Wild Game Recipe: Smoked Ham Salad

by Texas Homesteader ~

Feral hogs are simply domesticated hogs that escaped from various farmers pens years ago and reproduced in the wild.  But in Texas they’re prolific and very damaging to our pastures, able to root huge 2-ft deep holes along very large swaths of pasture overnight.  Their damage not only destroys grazing opportunities for our cattle but also causes damage to our equipment.

Thankfully I’m married to a talented hunter-husband and he helps reduce their population by hunting or trapping these hogs and we have the pork processed locally.  Our processor has many options for the pork but one of our favorites is smoked ham.  Recently I made a sandwich spread from some of that delicious ham. It’s RancherMan’s favorite sandwich spread.

Simple, Wholesome Ingredients

First I pulled out the ingredients needed:  The ham slices, red onion and garlic cloves from my garden, dill pickle slices and Sweet & Savory Relish that I preserved last year, and salt / pepper. I also needed a dollop of mayonnaise for a binder and a small squeeze of mustard for zip.

UPDATE: I’m now making my own homemade Mayonnaise these days. So easy!

Ham salad made with wild hog smoked ham. In making this spread I'm utilizing organic veggies grown in my garden & meat harvested from our homestead. #TexasHomesteader

Flexible Ham Salad Sandwich Spread Recipe

When I make ham salad I really don’t have any measurements. So I certainly don’t have a rigid recipe.  If we have jalapenos growing in the garden we almost always chop one up and throw it in as well. But I don’t think there’s much of anything we don’t enjoy without an added jalapeno! That’s just the way we roll here on the homestead.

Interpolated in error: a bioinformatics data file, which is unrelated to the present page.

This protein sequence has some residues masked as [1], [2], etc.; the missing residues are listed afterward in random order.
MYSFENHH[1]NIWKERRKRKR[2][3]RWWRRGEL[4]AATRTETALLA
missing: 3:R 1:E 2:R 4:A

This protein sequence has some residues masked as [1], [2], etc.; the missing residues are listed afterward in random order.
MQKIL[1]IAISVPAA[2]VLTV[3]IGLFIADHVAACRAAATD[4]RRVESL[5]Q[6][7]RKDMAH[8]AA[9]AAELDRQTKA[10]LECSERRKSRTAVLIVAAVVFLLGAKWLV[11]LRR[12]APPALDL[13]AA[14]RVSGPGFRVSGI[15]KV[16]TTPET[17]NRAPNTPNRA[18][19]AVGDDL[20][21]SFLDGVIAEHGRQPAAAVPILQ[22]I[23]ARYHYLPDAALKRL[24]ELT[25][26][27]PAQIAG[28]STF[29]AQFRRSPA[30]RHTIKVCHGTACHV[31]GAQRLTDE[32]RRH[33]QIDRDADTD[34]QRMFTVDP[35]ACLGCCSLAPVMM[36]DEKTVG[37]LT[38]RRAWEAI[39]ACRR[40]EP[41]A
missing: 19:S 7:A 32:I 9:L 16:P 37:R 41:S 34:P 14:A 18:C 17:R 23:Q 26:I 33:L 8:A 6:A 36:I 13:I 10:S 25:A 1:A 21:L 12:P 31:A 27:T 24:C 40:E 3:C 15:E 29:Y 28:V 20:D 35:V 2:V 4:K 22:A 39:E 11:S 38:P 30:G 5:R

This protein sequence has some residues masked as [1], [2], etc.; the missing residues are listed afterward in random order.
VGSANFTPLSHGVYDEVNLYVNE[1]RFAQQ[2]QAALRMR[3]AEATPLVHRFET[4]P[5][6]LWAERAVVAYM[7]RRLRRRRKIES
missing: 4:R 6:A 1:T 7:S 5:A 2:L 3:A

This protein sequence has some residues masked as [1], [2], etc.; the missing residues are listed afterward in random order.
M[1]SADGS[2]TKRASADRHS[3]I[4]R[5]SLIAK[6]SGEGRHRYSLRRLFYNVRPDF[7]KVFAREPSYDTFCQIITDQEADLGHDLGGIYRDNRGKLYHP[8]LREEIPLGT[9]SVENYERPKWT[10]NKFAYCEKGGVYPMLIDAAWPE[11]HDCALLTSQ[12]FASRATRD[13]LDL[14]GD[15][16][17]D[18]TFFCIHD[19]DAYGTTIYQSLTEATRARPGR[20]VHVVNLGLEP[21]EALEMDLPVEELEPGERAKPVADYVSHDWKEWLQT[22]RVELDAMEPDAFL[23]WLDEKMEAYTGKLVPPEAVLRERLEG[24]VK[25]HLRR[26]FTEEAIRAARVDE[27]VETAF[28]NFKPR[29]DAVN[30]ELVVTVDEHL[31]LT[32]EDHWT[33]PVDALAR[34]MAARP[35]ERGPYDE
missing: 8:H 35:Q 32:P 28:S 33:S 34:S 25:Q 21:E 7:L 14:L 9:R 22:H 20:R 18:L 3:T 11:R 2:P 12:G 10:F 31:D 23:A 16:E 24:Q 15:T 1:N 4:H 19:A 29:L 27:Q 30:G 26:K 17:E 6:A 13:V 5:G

But you can use some of the same ingredients you enjoy in your own sandwich spread recipe.  If you like boiled eggs in your sandwich spread – add them.  If you enjoy bell pepper or celery – go for it.  Sour cream or seedless grapes?  You betcha.  This recipe is fully customizable to your tastes.

Grinding The Smoked Ham

I pulled out both my *KitchenAid mixer and the *grinder attachment.  This combination has been pure gold in our household and I use it a lot!

 

The grinder makes short work of the ham slices. In less than two minutes they come out beautifully ground and ready to be made into ham salad.

Mixing Up The Ham Salad

 

Then I simply add my other ingredients to our taste.  I like to go pretty sparingly on the mayo and add just enough to bind everything together.  You can use the same ratio you’d use in your favorite sandwich spreads. Some people like to go light on the mayo, and some people like a creamier spread so they use more mayo.  Whatever floats your boat works here!

Give it all a quick folding with a large spatula and it’s blended into ham-salad perfection.

 

I feed good that in making this spread I’m utilizing organic veggies grown and preserved from my own garden, meat harvested from our ranch and a few added condiments to blend it all together – no running to the store for sliced lunch meat. I look at this as a beneficial win/win – fewer wild hogs to damage our pastures and lots of good eating.  Hey, that’s just Taylor-Made for us!